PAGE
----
There is pretty much a consensus among analysts that Russia is not figuring big as a factor in the presidential campaign in the United States. And this is despite what Stephen Cohen has recently called "Russia’s singular capacity to endanger or enhance our [American] national security." Cohen’s article in The Nation is so good that a larger quote is warranted:
"Despite its diminished status following the Soviet breakup in 1991, Russia alone possesses weapons that can destroy the United States, a military-industrial complex nearly America’s equal in exporting arms, vast quantities of questionably secured nuclear materials sought by terrorists and the planet’s largest oil and natural gas reserves. It also remains the world’s largest territorial country, pivotally situated in the West and the East, at the crossroads of colliding civilizations, with strategic capabilities from Europe, Iran and other Middle East nations to North Korea, China, India, Afghanistan and even Latin America. All things considered, our national security may depend more on Russia than Russia’s does on us."
This apparent paradox — ignoring Russia while depending on it — can be easily explained. Despite frequent arguments to the contrary, post-Soviet Russia has become a responsible, reliable and predictable world player. So mush so that the American elites, including presidential hopefuls, now have the luxury of "ignoring" Russia while focusing instead on other, more troubling, world’s actors, be it "friendly" Pakistan or "evil" Iran.
Besides, Russia’s agenda vis-a-vis the United States is perennially defensive. Russia only reacts to what the U.S. chooses to throw at it: planned missile defense in Eastern Europe, NATO enlargement, attempts to undermine Russia’s legitimate interests in Central Asia and the Caucasus, Kosovo, etc. There is absolutely nothing on Russia’s foreign policy to-do list that could directly challenge U.S. national interest.
(Let’s however hope that Russia’s "pro-active" policy toward Georgia won’t result in a situation which the current or the next American administration has no idea of how to adequately deal with.)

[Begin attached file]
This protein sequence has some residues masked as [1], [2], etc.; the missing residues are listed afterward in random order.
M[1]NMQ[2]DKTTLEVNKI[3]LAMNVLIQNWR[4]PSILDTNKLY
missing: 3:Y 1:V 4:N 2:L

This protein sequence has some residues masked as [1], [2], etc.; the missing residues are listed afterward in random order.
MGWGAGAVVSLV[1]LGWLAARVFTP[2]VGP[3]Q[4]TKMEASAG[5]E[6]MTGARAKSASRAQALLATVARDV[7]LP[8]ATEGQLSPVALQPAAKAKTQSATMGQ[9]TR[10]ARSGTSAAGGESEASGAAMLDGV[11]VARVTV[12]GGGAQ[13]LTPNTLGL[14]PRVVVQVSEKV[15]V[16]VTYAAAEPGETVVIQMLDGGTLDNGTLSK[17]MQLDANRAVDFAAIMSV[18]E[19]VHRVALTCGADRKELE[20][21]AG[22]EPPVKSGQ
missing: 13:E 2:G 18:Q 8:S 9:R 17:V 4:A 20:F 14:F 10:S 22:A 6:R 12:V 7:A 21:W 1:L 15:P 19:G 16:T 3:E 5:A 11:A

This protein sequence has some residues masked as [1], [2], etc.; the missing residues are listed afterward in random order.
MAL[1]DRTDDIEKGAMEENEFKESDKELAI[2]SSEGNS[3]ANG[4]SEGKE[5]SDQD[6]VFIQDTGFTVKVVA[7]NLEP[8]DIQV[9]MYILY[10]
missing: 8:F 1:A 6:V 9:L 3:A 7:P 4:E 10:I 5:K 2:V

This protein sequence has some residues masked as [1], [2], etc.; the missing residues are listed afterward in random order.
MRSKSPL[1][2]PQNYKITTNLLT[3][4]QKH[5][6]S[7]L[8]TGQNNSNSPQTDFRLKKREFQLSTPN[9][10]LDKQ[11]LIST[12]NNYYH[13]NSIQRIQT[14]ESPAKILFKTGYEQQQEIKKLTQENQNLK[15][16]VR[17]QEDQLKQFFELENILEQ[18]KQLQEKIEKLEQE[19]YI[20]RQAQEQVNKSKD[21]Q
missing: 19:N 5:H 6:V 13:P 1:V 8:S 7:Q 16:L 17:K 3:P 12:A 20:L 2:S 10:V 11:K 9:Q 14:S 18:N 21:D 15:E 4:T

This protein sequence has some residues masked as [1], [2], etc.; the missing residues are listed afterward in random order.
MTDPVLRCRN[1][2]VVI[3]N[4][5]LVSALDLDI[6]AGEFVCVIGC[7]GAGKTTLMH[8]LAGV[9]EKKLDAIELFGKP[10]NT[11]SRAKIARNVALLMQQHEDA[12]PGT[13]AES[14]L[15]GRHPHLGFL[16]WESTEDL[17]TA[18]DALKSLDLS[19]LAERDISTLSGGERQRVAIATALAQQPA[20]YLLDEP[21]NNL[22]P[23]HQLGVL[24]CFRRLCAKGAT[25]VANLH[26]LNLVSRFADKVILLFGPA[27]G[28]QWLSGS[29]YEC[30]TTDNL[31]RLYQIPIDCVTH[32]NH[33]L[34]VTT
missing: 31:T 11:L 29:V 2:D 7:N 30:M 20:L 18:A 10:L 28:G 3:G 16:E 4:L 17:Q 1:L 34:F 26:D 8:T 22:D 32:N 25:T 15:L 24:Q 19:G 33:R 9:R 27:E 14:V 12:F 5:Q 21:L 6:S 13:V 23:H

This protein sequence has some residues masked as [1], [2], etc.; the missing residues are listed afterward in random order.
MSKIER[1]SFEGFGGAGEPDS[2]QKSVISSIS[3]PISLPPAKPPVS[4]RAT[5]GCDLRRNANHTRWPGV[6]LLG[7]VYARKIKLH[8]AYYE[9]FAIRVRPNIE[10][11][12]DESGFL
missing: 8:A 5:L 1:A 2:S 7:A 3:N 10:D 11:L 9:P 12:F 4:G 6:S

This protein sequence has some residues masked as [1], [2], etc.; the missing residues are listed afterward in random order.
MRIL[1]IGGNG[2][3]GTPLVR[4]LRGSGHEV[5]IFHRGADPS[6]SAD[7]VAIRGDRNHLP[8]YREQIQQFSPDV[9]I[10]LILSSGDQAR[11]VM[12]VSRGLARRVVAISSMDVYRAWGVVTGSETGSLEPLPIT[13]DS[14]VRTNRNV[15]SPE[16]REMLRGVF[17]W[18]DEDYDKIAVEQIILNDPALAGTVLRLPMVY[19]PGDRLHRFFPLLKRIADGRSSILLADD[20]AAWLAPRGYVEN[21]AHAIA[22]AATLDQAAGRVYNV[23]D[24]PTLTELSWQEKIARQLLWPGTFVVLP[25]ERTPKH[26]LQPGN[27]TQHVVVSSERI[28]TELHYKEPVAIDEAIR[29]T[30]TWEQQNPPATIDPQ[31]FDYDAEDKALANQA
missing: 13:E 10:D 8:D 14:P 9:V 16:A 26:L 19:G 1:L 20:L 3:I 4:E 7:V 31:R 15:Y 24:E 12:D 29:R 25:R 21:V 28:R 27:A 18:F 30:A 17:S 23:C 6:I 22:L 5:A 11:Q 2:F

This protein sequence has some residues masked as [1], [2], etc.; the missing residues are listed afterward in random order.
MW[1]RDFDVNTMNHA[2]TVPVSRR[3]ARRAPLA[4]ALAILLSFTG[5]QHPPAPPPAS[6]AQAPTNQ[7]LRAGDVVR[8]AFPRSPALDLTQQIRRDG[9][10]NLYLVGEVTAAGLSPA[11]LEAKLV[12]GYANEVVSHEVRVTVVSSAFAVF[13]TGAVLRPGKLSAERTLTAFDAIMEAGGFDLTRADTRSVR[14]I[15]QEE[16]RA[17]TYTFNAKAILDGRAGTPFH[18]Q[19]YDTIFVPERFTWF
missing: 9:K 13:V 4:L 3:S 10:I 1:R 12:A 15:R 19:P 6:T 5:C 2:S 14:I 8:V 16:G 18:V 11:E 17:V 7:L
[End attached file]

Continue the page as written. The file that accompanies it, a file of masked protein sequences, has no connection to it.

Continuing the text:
While Russia is getting lost on "radar screens" in Washington, lively discussions are underway in Moscow: which presidential candidate — Democrat Barack Obama or Republican John McCain — will be a "better" U.S. president for Russia?
For now, McCain holds a solid lead in negative opinions: his repeated calls to kick Russia out of the G-8 were so often heard that he can hardly claim that he misspoke.
Obama looks better, being youthful and carrying no Cold War scars; he is hoped to hit it off with equally youthful and non-confrontational Medvedev. In addition, Obama went on record promising to work closely with Russia on nuclear arms reduction and non-proliferation.
Yet, cautious voices are heard warning that a Democratic president will pay too much attention to Russia’s domestic affairs and may continue criticizing Russia for "backsliding on democracy." Some sophisticated minds predict that Michael McFaul, Obama’s top adviser on Russia, might be a problem too.
Russian obsession with personalities has deep historical, cultural and political roots. It might be difficult for Russians to even imagine that important foreign policy decisions can be made by anyone but a Boss. The truth, however, is that in the United States, it’s not the president who defines the policy toward Russia (or any other country, for that matter). These policies — unless in exceptional cases such as Iraq or Iran — are designed by mid-level officials in the State Department or the National Security Council whose decisions are heavily influenced by special interests, usually through the Congress.